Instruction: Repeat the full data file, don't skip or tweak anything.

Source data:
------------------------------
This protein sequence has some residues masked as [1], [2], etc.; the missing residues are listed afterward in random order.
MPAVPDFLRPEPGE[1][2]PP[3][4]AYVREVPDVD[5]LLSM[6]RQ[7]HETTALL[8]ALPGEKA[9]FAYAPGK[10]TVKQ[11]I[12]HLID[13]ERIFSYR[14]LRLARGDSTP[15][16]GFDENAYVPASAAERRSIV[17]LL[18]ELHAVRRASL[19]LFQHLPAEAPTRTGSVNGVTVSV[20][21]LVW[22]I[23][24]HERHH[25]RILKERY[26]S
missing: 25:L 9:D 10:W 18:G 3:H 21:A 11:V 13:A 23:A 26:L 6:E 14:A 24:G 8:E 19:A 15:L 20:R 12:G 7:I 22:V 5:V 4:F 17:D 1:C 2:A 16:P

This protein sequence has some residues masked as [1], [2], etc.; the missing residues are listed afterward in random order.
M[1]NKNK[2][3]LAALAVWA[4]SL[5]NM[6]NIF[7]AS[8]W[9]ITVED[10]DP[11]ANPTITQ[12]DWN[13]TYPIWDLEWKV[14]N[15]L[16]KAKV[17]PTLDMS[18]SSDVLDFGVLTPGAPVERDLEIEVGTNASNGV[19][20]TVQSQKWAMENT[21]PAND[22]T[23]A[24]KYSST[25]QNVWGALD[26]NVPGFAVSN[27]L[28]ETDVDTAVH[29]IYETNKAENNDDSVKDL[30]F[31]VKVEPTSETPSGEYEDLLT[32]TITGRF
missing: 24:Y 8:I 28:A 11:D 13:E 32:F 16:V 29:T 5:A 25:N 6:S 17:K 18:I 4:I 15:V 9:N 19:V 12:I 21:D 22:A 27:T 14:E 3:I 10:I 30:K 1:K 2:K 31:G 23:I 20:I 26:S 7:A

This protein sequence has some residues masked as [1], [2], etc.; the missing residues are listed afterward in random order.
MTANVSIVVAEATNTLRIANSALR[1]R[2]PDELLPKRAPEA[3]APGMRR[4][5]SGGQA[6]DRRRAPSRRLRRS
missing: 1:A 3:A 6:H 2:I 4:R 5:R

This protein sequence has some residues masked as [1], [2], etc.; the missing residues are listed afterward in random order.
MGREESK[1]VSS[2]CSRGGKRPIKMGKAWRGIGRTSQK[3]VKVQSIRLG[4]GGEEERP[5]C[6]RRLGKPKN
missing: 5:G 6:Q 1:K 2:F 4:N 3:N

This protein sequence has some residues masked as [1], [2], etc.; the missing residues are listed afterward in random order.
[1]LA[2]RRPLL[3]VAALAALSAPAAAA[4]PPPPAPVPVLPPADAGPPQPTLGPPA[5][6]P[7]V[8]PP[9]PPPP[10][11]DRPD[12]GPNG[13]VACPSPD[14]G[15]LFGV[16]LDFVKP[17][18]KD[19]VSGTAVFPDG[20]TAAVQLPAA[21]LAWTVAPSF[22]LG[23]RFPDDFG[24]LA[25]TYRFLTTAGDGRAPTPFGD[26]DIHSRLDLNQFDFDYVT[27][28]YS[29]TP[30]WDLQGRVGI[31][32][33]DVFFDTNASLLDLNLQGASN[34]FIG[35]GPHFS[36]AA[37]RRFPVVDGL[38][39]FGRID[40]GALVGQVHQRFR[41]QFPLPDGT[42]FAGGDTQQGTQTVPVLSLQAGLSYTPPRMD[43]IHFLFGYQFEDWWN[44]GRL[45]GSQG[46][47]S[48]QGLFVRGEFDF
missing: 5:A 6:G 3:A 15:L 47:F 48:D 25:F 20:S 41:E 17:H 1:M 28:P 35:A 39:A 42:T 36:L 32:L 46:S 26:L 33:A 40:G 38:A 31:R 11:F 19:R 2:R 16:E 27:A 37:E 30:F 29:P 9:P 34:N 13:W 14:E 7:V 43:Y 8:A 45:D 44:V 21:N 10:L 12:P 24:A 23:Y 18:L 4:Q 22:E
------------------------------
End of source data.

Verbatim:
This protein sequence has some residues masked as [1], [2], etc.; the missing residues are listed afterward in random order.
MPAVPDFLRPEPGE[1][2]PP[3][4]AYVREVPDVD[5]LLSM[6]RQ[7]HETTALL[8]ALPGEKA[9]FAYAPGK[10]TVKQ[11]I[12]HLID[13]ERIFSYR[14]LRLARGDSTP[15][16]GFDENAYVPASAAERRSIV[17]LL[18]ELHAVRRASL[19]LFQHLPAEAPTRTGSVNGVTVSV[20][21]LVW[22]I[23][24]HERHH[25]RILKERY[26]S
missing: 25:L 9:D 10:W 18:G 3:H 21:A 11:V 13:A 23:A 26:L 6:E 14:A 24:G 8:E 19:A 15:L 20:R 12:G 7:I 22:V 5:V 4:F 17:D 1:C 2:A 16:P

This protein sequence has some residues masked as [1], [2], etc.; the missing residues are listed afterward in random order.
M[1]NKNK[2][3]LAALAVWA[4]SL[5]NM[6]NIF[7]AS[8]W[9]ITVED[10]DP[11]ANPTITQ[12]DWN[13]TYPIWDLEWKV[14]N[15]L[16]KAKV[17]PTLDMS[18]SSDVLDFGVLTPGAPVERDLEIEVGTNASNGV[19][20]TVQSQKWAMENT[21]PAND[22]T[23]A[24]KYSST[25]QNVWGALD[26]NVPGFAVSN[27]L[28]ETDVDTAVH[29]IYETNKAENNDDSVKDL[30]F[31]VKVEPTSETPSGEYEDLLT[32]TITGRF
missing: 24:Y 8:I 28:A 11:D 13:E 32:F 16:V 29:T 5:A 25:N 6:S 17:K 18:I 4:I 15:V 9:N 19:V 12:I 21:D 22:A 27:T 14:E 3:I 10:I 30:K 1:K 2:K 31:G 23:I 20:I 26:S 7:A

This protein sequence has some residues masked as [1], [2], etc.; the missing residues are listed afterward in random order.
MTANVSIVVAEATNTLRIANSALR[1]R[2]PDELLPKRAPEA[3]APGMRR[4][5]SGGQA[6]DRRRAPSRRLRRS
missing: 1:A 3:A 6:H 2:I 4:R 5:R

This protein sequence has some residues masked as [1], [2], etc.; the missing residues are listed afterward in random order.
MGREESK[1]VSS[2]CSRGGKRPIKMGKAWRGIGRTSQK[3]VKVQSIRLG[4]GGEEERP[5]C[6]RRLGKPKN
missing: 5:G 6:Q 1:K 2:F 4:N 3:N

This protein sequence has some residues masked as [1], [2], etc.; the missing residues are listed afterward in random order.
[1]LA[2]RRPLL[3]VAALAALSAPAAAA[4]PPPPAPVPVLPPADAGPPQPTLGPPA[5][6]P[7]V[8]PP[9]PPPP[10][11]DRPD[12]GPNG[13]VACPSPD[14]G[15]LFGV[16]LDFVKP[17][18]KD[19]VSGTAVFPDG[20]TAAVQLPAA[21]LAWTVAPSF[22]LG[23]RFPDDFG[24]LA[25]TYRFLTTAGDGRAPTPFGD[26]DIHSRLDLNQFDFDYVT[27][28]YS[29]TP[30]WDLQGRVGI[31][32][33]DVFFDTNASLLDLNLQGASN[34]FIG[35]GPHFS[36]AA[37]RRFPVVDGL[38][39]FGRID[40]GALVGQVHQRFR[41]QFPLPDGT[42]FAGGDTQQGTQTVPVLSLQAGLSYTPPRMD[43]IHFLFGYQFEDWWN[44]GRL[45]GSQG[46][47]S[48]QGLFVRGEFDF
missing: 5:A 6:G 3:A 15:L 47:F 48:D 25:F 20:S 41:E 17:H 1:M 28:P 35:A 39:A 42:T 36:L 32:L 46:S 26:L 33:A 40:G 38:A 31:R 11:F 19:R 2:R 16:E 27:A 37:E 30:F 29:P 9:P 34:N 13:W 14:E 7:V 43:Y 8:A 45:D 44:V 21:N 10:L 12:P 24:A 23:Y 18:L 4:Q 22:E